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Breeding Apple Rootstocks

  • James N. Cummins
  • Herb S. Aldwinckle

Abstract

The ancient art of grafting makes it possible to fuse two or more different genetic entities into a single tree. Grafting permits the selection of a scion for its horticultural excellence and its adaptations to the aboveground environment—its capacity to produce high quality fruit ripening at a particular season and to survive the vicissitudes of weather and pests. About 250 years ago, apple growers began to recognize that grafting also permitted the selection of specific rootstocks for their capacities to influence favorably the productivity characteristics of the scion cultivar and for their abilities to survive the edaphic, climatic, and biotic components of the rootstock environment. Thus the 2- or 3- or 4-part tree can more easily possess diverse favorable attributes than can a fruiting cultivar on its own roots.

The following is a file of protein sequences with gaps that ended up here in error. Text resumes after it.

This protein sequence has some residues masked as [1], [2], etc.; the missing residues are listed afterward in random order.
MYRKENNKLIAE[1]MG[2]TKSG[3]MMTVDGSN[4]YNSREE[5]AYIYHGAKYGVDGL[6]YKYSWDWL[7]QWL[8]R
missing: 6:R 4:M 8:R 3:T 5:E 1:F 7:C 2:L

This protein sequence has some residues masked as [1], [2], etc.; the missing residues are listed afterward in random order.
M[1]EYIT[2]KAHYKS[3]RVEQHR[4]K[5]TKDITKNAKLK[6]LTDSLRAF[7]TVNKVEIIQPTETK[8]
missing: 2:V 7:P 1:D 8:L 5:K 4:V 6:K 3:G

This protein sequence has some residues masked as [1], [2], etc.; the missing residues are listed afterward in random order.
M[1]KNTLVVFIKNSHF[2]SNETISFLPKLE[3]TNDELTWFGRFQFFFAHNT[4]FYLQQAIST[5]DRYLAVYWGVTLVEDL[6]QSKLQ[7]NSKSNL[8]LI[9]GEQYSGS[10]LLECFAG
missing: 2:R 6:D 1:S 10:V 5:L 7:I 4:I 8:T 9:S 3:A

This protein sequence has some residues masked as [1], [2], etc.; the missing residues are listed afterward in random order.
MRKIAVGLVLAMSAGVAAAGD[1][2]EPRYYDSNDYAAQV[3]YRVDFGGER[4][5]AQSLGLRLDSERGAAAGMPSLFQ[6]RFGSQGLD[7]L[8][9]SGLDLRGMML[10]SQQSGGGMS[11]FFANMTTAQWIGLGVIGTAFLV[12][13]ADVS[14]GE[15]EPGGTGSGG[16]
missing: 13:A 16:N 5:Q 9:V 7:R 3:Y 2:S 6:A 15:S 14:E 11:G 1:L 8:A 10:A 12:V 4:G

Keywords

Powdery Mildew Fire Blight Apple Scab Apple Rootstock Fire Blight Resistance 
These keywords were added by machine and not by the authors. This process is experimental and the keywords may be updated as the learning algorithm improves.

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Copyright information

© The Avi Publishing Company, Inc. 1983

Authors and Affiliations

  • James N. Cummins
    • 1
  • Herb S. Aldwinckle
    • 1
  1. 1.New York State Agricultural Experiment Station, College of Agriculture and Life SciencesCornell UniversityGenevaUSA

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